The product first debuted during the Microsoft Worldwide Partner Conference in July. It enables Office 365 users to explore data and derive potentially business-boosting insights in Excel. The draw, according to the company, is that everyone, not just data scientists or trained specialists, can perform big data analytics.
“Democratizing data availability to users” is Microsoft’s goal, Julia White, general manager of Office product marketing, told eWEEK during an interview. Currently, few employees—an estimated 10 percent—have access to business analytics, but “a lot more can benefit from it,” White said.
Microsoft is “bringing BI to a billion users,” she said. The company boasts a billion-strong Office user base.
Power BI for Office 365 leverages cloud computing to help power its data analysis and visualizations tools. Organizations can leverage its Data Management Gateway to link on-premise data sources, schedule refreshes and keep their workers current with the latest reports.
The cloud also powers BI Sites, the product’s collaboration piece. The Web- and mobile-friendly dedicated workspaces and resource centers allow authorized users to save, share and search for reports, visualizations and data queries created in Excel’s Power Query tool.
Capping off the user-friendly feature set is natural language support. Taking a cue from modern search engines, including the company’s own Bing offering, Power BI for Office 365’s Q&A features encourage users to “type questions they have of the data in natural language and the system will interpret the question and present answers in the form of interactive visualizations,” said the company in a blog post.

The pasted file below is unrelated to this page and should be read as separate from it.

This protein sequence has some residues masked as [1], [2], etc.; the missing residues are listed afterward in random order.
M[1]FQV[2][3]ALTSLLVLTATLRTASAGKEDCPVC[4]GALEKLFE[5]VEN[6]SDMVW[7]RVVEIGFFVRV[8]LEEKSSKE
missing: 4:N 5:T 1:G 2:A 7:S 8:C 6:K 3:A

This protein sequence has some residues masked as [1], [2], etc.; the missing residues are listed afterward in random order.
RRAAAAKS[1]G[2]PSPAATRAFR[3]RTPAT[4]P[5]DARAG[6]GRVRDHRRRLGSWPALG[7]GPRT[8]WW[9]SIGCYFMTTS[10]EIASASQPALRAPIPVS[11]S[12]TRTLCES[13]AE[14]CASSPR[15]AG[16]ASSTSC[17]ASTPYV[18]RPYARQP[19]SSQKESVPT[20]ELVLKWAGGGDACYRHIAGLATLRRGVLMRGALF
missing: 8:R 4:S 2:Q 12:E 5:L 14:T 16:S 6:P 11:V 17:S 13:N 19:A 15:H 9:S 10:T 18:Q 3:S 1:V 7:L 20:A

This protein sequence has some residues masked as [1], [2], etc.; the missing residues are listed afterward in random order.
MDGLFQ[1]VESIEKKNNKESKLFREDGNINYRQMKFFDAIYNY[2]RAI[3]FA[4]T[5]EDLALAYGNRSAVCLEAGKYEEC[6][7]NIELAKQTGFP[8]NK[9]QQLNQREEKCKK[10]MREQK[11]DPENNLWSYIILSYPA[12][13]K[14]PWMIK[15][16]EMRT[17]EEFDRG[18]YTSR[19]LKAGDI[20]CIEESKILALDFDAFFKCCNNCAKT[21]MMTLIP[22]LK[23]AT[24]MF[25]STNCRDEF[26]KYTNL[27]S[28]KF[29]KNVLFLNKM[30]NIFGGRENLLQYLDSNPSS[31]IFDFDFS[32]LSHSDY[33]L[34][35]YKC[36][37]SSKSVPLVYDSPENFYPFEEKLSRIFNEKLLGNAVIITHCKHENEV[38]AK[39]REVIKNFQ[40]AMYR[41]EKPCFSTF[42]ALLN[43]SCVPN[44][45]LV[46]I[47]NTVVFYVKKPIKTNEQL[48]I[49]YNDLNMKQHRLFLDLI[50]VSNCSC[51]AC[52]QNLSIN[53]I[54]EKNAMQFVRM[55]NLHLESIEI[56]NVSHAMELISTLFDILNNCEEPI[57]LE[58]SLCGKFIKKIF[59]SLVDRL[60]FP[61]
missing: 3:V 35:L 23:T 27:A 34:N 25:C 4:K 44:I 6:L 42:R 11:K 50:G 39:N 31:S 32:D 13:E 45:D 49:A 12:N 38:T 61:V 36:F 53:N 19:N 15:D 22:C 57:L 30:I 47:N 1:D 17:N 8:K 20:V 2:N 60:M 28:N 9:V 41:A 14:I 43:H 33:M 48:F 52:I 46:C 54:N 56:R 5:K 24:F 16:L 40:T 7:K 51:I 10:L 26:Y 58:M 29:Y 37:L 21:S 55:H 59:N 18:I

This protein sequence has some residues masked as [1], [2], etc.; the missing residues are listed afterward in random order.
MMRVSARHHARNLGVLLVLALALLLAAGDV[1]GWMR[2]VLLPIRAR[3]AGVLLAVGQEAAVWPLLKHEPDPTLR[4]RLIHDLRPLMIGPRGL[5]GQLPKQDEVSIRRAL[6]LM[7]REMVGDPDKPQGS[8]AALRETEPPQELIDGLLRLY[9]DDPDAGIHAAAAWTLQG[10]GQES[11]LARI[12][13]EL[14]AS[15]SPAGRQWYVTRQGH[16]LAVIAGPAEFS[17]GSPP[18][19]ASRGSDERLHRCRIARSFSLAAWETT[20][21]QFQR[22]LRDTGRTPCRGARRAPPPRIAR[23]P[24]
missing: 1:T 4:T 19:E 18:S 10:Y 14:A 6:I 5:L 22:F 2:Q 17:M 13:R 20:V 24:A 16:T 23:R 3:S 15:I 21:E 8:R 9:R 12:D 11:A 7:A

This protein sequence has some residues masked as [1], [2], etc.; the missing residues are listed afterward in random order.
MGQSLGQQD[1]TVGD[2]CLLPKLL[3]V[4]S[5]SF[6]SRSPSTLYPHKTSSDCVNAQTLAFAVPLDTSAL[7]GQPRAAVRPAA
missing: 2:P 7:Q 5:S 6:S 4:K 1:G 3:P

During an online demo, Ari Schorr, Office product marketing manager, showed how a user can explore data and generate reports by simply asking Power BI. Using data from New York City’s 311 non-emergency help and information service, he was able to quickly generate visualizations showing the number of calls and complaints logged by the system during the recent Super Bowl weekend.
Taking things further, Schorr overlaid the 311 data over an interactive map of the city to show how hotspots rose and waned over time—all without a lick of code or specialized software. These “geospatial insights” and other easily-digestible interactive experiences are more engaging than “just looking at flat data,” he added.
Easy-to-use self-service analytics and rich visualizations also make it more likely that employees will share their discoveries, said Schorr. Power BI for Office 365 lays the groundwork for employees “taking what they already know and extending it out in an organization,” he asserted.
Practically any employee can leverage the technology to become a knowledge worker, White said. “I use Power BI and this experience on a daily basis,” she said. Business intelligence and big data analytics is “not in the hands of data wonks anymore,” she added.